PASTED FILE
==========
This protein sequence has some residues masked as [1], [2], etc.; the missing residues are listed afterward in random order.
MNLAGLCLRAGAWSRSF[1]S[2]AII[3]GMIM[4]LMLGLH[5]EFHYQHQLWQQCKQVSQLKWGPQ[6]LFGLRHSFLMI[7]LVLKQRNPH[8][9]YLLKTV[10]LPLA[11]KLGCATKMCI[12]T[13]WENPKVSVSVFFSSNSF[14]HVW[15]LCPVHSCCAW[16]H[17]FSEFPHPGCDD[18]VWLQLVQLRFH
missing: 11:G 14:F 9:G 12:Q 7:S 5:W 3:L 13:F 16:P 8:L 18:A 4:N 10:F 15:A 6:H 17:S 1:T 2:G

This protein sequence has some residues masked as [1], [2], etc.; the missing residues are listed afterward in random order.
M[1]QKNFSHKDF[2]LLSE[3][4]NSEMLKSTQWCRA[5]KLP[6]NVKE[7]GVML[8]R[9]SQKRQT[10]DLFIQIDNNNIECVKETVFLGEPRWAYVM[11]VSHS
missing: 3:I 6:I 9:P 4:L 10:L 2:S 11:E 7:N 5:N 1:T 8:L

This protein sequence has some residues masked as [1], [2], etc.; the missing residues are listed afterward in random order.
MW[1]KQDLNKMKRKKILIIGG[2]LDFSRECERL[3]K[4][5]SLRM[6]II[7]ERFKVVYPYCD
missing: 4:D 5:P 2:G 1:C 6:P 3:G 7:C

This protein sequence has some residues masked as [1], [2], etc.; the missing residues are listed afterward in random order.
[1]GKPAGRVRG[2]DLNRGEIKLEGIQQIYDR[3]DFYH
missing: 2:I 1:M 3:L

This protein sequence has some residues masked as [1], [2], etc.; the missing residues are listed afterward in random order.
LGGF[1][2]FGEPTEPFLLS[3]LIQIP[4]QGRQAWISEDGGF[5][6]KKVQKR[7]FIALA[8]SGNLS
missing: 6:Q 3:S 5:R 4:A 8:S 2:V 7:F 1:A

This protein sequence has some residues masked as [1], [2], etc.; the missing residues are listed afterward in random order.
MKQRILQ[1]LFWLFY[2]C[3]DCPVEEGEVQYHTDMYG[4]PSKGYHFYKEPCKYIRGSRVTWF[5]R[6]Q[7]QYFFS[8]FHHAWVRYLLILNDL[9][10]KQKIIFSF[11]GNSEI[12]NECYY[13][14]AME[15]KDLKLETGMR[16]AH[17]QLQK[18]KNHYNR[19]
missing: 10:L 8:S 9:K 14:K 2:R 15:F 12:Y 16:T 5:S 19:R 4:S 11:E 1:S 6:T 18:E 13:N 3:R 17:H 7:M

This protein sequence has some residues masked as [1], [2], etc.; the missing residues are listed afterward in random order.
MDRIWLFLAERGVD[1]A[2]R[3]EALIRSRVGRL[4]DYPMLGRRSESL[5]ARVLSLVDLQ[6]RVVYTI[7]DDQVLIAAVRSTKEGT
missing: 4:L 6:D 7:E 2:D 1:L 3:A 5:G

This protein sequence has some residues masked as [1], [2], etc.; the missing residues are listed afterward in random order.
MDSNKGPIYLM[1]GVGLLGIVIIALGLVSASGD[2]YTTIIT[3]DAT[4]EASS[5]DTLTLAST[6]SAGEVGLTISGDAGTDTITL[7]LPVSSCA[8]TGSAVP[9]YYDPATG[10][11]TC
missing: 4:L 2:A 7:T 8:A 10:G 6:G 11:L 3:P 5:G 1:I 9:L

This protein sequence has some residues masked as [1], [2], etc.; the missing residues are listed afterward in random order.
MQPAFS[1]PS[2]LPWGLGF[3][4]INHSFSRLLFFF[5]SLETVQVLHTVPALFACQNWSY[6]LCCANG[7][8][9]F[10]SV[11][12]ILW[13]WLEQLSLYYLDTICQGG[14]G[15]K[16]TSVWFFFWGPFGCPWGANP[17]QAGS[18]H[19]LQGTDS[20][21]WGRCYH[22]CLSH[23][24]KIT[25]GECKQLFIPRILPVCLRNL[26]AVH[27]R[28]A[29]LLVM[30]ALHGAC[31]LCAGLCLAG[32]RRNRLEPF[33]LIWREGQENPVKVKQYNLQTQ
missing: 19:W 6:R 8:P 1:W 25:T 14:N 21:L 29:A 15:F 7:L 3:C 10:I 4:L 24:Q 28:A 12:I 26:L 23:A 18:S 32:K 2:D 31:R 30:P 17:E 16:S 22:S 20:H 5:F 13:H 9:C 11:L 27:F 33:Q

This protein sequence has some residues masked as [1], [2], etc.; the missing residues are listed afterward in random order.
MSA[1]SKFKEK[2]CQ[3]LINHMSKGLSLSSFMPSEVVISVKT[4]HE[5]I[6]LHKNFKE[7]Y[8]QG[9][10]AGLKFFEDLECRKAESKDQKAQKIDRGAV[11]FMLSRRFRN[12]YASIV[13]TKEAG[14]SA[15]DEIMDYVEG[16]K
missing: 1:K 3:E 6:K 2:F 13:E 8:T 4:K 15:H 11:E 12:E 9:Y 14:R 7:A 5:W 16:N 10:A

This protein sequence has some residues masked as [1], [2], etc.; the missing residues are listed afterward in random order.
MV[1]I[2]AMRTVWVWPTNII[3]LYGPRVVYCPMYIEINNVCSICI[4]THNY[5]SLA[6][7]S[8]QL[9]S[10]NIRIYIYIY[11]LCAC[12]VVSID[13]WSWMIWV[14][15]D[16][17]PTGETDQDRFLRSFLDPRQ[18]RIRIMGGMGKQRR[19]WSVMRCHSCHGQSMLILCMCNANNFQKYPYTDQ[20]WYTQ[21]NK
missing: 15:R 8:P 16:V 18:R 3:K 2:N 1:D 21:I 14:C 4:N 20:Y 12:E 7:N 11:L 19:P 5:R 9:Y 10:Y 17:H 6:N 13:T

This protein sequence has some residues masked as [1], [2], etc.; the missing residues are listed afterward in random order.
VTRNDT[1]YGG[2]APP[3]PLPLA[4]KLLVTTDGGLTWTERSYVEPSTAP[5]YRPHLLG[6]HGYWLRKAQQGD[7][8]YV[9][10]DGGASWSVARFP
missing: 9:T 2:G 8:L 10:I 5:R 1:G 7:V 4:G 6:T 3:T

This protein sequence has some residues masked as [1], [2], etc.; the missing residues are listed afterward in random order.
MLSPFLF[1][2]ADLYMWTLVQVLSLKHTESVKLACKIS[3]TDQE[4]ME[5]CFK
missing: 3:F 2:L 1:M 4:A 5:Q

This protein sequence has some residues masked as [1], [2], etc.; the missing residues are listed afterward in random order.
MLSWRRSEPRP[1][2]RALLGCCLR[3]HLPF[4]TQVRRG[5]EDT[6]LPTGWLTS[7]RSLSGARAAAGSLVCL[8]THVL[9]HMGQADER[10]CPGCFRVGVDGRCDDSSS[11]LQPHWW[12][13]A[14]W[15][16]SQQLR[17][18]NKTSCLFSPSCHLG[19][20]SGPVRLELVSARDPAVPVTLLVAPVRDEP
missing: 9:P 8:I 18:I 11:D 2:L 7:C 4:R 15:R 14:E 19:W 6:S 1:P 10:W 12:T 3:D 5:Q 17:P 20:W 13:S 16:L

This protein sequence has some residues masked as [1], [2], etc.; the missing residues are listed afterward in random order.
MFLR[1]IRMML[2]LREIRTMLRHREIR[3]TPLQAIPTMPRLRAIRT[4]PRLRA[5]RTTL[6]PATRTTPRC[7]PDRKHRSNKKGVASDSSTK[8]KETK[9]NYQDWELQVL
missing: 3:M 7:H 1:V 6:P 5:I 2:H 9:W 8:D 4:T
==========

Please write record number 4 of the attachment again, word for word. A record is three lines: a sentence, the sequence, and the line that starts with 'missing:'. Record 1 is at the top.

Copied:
This protein sequence has some residues masked as [1], [2], etc.; the missing residues are listed afterward in random order.
[1]GKPAGRVRG[2]DLNRGEIKLEGIQQIYDR[3]DFYH
missing: 2:I 1:M 3:L